EIS No. 20130062, Draft EIS, USFS, NM, Roca Honda Mine Project, Exploration and Mine Development, Cibola National Forest, Comment Period Ends: 05/14/2013, Contact: Diane Tafoya 505–346–3809. Website.

EIS No. 20130063, Final EIS, CALTRAN, CA, Tier 1—State Route 180 Westside Expressway, Review Period Ends: 04/15/2013, Contact: Kelly Hobbs 559–445–5286. Website.

Fracking Updates in NY, IL, and MN

Probably not the best sand for fracking. Photo by Sharon Mooney, some rights reserved.

A quick update on fracking regulations at the state level around the country: The New York State Assembly passed a two-year moratorium on high volume hydraulic fracturing, which must now go before the Senate, then Governor Andrew Cuomo. The bill also would require the State University of New York to conduct a review of high volume fracking. The Assembly’s bill follows similar moratoria passed in 2010 and 2011 that went nowhere in the Senate; however, the political makeup of the Senate makes the bill’s passage more likely this year.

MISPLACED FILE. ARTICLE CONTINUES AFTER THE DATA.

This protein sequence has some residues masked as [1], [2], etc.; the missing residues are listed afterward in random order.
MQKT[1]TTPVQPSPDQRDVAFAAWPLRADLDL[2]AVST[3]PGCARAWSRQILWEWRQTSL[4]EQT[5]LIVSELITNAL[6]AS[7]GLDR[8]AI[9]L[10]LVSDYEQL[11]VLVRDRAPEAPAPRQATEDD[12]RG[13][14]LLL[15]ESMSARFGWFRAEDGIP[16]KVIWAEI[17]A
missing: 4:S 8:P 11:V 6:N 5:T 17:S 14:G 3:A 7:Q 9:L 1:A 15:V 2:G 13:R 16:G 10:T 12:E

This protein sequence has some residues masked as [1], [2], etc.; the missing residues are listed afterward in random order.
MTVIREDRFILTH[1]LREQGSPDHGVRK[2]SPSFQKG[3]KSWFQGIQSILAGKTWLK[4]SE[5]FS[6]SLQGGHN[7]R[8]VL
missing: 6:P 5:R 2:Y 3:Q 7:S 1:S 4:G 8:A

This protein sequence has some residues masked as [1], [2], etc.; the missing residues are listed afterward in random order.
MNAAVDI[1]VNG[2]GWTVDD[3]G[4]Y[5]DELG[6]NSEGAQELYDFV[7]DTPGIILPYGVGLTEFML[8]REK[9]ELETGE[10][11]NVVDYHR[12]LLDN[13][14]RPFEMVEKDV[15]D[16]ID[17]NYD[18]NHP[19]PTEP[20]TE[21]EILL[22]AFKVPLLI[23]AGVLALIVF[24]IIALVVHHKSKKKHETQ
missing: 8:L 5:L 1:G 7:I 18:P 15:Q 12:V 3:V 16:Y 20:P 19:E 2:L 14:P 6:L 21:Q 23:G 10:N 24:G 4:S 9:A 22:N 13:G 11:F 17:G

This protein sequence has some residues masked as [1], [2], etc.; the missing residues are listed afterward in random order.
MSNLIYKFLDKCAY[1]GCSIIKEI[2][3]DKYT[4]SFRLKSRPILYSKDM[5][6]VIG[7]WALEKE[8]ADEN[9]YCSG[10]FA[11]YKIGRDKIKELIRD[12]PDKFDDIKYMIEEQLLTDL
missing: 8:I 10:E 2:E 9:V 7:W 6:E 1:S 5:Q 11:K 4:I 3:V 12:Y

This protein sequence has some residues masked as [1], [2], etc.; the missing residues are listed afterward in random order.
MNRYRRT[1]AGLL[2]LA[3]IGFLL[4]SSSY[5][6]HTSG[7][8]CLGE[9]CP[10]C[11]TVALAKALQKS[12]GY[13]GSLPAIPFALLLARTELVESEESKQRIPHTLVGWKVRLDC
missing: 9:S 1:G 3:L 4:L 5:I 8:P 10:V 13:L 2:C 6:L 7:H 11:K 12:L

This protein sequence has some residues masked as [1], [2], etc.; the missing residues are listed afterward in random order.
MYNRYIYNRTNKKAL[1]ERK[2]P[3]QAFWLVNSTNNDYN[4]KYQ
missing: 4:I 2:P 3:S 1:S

Governor Cuomo’s administration is awaiting its own health impact study of fracking before proceeding with the Department of Environmental Conservation’s fracking regulations. This regulatory review process has already resulted in what is essentially a five-year ban on fracking. DLA Piper, whose memo gives the details on the moratorium, sees the prospects for shale gas production in New York to be low.

In contrast, Illinois, after five months of negotiations between environmental groups and the energy industry, has worked out draft regulations on fracking. The Natural Resources Defense Council stepped in to ensure that drillers were liable for water pollution and that they disclosed the chemical makeup of fracking fluid, among other safeguards.

The makeup of the fracking fluid that is injected to extract shale gas has been a hot topic recently, but a few Minnesota towns are making news by rejecting Minnesota Proppant’s proposal to open a sand processing and rail-loading facility. The sand near St. Charles Township in southeastern Minnesota is just the right size and strength to wedge open cracks just enough for natural gas to escape. And after St. Charles Township rejected their proposal, next-door St. Charles did the same. Supposedly Wisconsin has been more pro-sand mining in the past, but there is some evidence that it might not be smooth sailing there, either, as the town of Bridge Creek rejected similar plans for a sand mine there.